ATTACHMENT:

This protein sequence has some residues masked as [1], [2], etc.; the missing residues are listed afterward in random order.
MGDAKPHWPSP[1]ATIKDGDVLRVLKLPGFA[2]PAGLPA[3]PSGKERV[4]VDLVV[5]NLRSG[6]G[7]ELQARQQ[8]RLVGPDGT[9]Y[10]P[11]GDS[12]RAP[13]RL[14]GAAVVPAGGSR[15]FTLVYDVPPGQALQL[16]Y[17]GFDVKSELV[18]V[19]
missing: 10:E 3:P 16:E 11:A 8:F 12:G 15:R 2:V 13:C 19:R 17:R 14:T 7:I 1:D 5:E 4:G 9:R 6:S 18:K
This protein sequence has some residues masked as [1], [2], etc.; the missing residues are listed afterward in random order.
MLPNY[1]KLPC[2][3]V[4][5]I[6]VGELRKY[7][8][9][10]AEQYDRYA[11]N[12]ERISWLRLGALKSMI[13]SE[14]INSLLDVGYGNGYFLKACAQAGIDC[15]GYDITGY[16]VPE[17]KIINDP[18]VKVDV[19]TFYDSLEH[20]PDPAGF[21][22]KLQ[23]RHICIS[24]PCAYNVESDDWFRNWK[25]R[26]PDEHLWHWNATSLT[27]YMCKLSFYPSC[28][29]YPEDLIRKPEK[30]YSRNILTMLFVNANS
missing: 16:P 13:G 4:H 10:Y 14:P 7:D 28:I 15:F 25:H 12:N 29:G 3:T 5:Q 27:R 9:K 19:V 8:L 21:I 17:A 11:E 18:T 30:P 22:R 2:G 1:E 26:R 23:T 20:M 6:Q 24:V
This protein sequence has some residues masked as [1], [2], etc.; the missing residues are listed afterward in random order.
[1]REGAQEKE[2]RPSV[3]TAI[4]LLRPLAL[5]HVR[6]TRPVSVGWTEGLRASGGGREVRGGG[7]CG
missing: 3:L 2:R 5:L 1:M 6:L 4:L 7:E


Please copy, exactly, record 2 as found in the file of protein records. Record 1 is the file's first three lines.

This protein sequence has some residues masked as [1], [2], etc.; the missing residues are listed afterward in random order.
MLPNY[1]KLPC[2][3]V[4][5]I[6]VGELRKY[7][8][9][10]AEQYDRYA[11]N[12]ERISWLRLGALKSMI[13]SE[14]INSLLDVGYGNGYFLKACAQAGIDC[15]GYDITGY[16]VPE[17]KIINDP[18]VKVDV[19]TFYDSLEH[20]PDPAGF[21][22]KLQ[23]RHICIS[24]PCAYNVESDDWFRNWK[25]R[26]PDEHLWHWNATSLT[27]YMCKLSFYPSC[28][29]YPEDLIRKPEK[30]YSRNILTMLFVNANS
missing: 16:P 13:G 4:H 10:Y 14:P 7:D 28:I 15:F 25:H 12:N 29:G 3:T 5:Q 27:R 9:K 19:V 8:L 21:I 17:A 11:E 18:T 30:P 22:R 2:G 1:E 26:R 23:T 20:M 6:Q 24:V